When I ran across this story this morning on Facebook, my heart sank and tears suddenly welled up as my mind filled suddenly with a memory that is associated with one part of this story. It took me back to a moment in time 51 years ago on a hot day during the Siege of Khe Sanh in the 1968 Tet Offensive.
Navy Catholic Chaplain, Fr. Robert Brett, was assigned to the 26th Marine Regiment at Phu Bai, the same unit that was defending Khe Sanh.
On February 22, 1968, he was there, hunkered down in a trench/bunker near the airstrip, waiting for a helicopter to take him and several other Marines back to battalion headquarters at Phu Bai. Trenches and bunkers were the architecture that we were all living in at that time due to the daily shellings we were taking from NVA artillery, rockets and mortars. Helicopters did not spend a lot of time on the ground during the siege because that landing area had been targeted and zeroed-in by the NVA. Whenever helicopters came in, they would begin launching rounds that way.
A helicopter came in. As Fr. Brett was preparing to get on, he gave up his spot to a Marine who was transporting mail out of Khe Sanh for the other Marines there. That was his nature. He always put his men before himself. He went back to the bunker/trench to wait for the next helicopter.
Moments later, the bunker took a direct hit from a 122-millimeter rocket round. He and several others were killed instantly.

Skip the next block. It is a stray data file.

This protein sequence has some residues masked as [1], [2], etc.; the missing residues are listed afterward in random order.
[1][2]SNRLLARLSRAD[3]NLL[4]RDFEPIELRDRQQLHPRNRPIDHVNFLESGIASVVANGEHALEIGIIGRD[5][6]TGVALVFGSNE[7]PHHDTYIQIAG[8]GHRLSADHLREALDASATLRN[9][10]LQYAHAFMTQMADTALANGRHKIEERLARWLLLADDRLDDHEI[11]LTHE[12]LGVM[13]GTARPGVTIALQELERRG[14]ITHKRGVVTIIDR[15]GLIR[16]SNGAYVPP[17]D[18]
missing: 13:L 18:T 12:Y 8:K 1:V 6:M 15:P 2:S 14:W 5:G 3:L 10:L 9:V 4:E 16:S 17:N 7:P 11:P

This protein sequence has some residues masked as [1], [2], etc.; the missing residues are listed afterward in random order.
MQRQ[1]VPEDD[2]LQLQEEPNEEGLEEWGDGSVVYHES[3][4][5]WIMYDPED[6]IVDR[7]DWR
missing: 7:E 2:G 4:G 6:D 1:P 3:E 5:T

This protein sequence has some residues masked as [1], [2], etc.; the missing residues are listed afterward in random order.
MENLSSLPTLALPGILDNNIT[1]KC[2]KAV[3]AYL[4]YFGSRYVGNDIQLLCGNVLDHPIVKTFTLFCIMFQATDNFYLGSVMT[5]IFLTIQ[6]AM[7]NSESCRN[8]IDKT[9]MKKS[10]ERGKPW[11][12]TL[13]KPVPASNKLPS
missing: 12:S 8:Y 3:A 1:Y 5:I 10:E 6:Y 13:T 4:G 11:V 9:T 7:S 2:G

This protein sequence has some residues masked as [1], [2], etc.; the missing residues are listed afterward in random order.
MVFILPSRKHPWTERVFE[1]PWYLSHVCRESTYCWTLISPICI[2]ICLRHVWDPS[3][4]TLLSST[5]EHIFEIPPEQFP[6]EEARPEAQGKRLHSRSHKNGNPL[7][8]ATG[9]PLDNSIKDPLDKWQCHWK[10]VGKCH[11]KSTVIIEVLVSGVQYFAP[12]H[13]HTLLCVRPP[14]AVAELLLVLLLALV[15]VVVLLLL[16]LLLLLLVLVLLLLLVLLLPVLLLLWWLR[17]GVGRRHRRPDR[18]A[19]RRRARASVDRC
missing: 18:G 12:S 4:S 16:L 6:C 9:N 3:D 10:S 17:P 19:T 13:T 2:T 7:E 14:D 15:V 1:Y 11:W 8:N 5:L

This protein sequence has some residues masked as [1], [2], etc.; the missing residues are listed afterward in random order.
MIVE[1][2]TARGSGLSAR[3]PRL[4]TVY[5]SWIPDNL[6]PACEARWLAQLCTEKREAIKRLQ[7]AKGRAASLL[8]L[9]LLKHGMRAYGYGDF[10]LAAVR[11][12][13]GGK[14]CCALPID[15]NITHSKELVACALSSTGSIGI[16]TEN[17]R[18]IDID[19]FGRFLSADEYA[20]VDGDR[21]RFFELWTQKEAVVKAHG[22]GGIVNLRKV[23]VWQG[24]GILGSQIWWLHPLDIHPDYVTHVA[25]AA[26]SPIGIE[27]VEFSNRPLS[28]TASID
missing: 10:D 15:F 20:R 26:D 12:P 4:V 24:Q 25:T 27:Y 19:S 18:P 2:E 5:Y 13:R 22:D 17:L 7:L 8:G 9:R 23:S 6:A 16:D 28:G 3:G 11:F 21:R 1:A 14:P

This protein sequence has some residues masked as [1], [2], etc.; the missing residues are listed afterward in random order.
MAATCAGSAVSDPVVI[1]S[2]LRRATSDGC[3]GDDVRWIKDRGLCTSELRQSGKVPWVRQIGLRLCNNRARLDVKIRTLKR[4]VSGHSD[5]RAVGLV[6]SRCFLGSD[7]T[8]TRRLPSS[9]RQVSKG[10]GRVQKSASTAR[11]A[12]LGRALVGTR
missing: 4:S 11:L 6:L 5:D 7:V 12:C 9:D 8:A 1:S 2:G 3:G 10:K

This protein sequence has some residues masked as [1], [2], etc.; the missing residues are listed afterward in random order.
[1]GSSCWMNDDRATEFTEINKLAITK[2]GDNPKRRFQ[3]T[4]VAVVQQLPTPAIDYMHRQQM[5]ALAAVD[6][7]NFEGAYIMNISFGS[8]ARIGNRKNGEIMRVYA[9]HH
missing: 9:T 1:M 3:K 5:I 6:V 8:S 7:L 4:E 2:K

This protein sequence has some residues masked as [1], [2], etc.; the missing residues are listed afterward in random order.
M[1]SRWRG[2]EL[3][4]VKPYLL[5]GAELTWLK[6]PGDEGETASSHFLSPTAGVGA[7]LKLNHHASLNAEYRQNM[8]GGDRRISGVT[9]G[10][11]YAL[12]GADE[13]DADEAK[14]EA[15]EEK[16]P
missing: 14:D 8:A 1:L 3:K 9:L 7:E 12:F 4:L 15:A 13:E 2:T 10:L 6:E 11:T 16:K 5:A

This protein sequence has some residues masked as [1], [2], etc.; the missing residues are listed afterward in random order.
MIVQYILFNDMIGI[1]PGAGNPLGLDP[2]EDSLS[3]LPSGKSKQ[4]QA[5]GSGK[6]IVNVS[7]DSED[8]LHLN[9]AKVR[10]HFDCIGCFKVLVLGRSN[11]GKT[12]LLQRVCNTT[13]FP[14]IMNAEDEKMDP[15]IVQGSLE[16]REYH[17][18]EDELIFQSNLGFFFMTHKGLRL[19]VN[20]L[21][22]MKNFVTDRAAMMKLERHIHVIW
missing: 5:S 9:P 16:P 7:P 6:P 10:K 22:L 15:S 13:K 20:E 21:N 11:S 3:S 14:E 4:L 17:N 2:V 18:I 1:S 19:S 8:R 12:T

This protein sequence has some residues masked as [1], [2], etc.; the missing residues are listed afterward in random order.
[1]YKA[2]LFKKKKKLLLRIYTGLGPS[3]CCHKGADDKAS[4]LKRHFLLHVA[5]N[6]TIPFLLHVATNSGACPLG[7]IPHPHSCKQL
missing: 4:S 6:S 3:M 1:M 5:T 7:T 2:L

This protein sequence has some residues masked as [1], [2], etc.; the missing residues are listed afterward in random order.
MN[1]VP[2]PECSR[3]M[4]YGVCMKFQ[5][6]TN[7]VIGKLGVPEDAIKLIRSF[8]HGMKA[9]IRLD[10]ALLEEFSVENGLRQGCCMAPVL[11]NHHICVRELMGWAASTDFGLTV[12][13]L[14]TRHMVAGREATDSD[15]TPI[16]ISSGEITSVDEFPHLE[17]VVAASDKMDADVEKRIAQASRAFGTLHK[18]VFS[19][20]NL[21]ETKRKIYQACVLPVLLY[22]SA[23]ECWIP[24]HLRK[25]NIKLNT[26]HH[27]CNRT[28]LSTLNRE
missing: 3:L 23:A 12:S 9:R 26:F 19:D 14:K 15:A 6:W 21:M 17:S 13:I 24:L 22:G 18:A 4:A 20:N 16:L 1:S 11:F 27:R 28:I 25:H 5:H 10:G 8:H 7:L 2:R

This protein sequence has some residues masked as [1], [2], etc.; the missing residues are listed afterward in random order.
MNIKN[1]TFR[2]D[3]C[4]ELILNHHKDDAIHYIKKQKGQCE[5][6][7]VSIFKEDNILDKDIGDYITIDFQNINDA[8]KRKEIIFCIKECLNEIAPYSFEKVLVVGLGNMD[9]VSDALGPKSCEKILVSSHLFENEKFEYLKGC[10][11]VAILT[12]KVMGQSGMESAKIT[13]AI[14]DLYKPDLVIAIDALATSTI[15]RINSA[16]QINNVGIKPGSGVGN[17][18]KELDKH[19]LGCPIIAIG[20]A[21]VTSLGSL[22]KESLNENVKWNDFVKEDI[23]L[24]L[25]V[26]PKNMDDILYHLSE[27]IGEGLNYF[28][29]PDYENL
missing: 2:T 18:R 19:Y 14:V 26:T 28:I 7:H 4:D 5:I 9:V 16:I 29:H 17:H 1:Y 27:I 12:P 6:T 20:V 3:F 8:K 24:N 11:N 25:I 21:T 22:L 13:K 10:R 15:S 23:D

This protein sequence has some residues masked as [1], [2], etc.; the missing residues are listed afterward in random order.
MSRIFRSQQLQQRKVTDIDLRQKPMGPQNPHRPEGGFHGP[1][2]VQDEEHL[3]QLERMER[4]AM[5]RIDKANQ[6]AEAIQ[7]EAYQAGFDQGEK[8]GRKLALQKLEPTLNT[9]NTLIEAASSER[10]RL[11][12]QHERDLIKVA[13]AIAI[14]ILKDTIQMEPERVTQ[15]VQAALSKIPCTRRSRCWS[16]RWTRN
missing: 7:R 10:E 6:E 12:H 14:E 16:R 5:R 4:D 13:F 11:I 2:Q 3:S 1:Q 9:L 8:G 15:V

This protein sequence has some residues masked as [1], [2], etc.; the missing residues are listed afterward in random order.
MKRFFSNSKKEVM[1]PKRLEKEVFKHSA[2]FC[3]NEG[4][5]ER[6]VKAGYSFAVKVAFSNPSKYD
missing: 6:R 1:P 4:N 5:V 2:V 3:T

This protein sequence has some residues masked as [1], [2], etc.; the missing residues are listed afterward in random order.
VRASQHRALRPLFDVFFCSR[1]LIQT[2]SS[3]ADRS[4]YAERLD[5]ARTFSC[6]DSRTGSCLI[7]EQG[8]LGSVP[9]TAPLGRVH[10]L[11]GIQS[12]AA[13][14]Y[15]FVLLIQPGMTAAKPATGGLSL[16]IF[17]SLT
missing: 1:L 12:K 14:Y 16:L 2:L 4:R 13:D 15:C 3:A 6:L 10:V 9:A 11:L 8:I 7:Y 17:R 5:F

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I was there. I was a Corpsman with Bravo Co. 3rd Recon Bn. at Khe Sanh. Our Recon duties were moot, as we were surrounded by 40,000 NVA. Because of this, we Reconners and Corpsmen were often ordered to cover other duties on the base.
That day I was ordered to help out at the Graves Registration tent as we had taken a lot of casualties. I arrived there, went into the tent, and found that the dirt floor along both walls were lined with the Marines that had been KIA that day.
I was assigned the duty of helping identify and prepare the bodies and to put them into body bags for transportation on the next available helicopters.
I looked to my left at one point and thought that I recognized one of the dead Marines. I asked who it was and was told that it was Fr. Robert Brett, the Catholic Chaplain.
As a Catholic, on one or two occasions, I had been to a Mass he had done for us there. Because of the situation we were in, these Masses were quick affairs. On one occasion he had enlisted me to help distribute communion.
To see him there, his body broken and torn by the violence of that rocket round, I was shaken to my core.
The shocking indifference of that violence we were all enduring at Khe Sanh became overwhelming. I was suddenly gripped more than ever with the sense of my own fragile mortality in that wildly violent place. I don’t know why but the sense that, “It’ll never happen to me,” left me that moment, forever.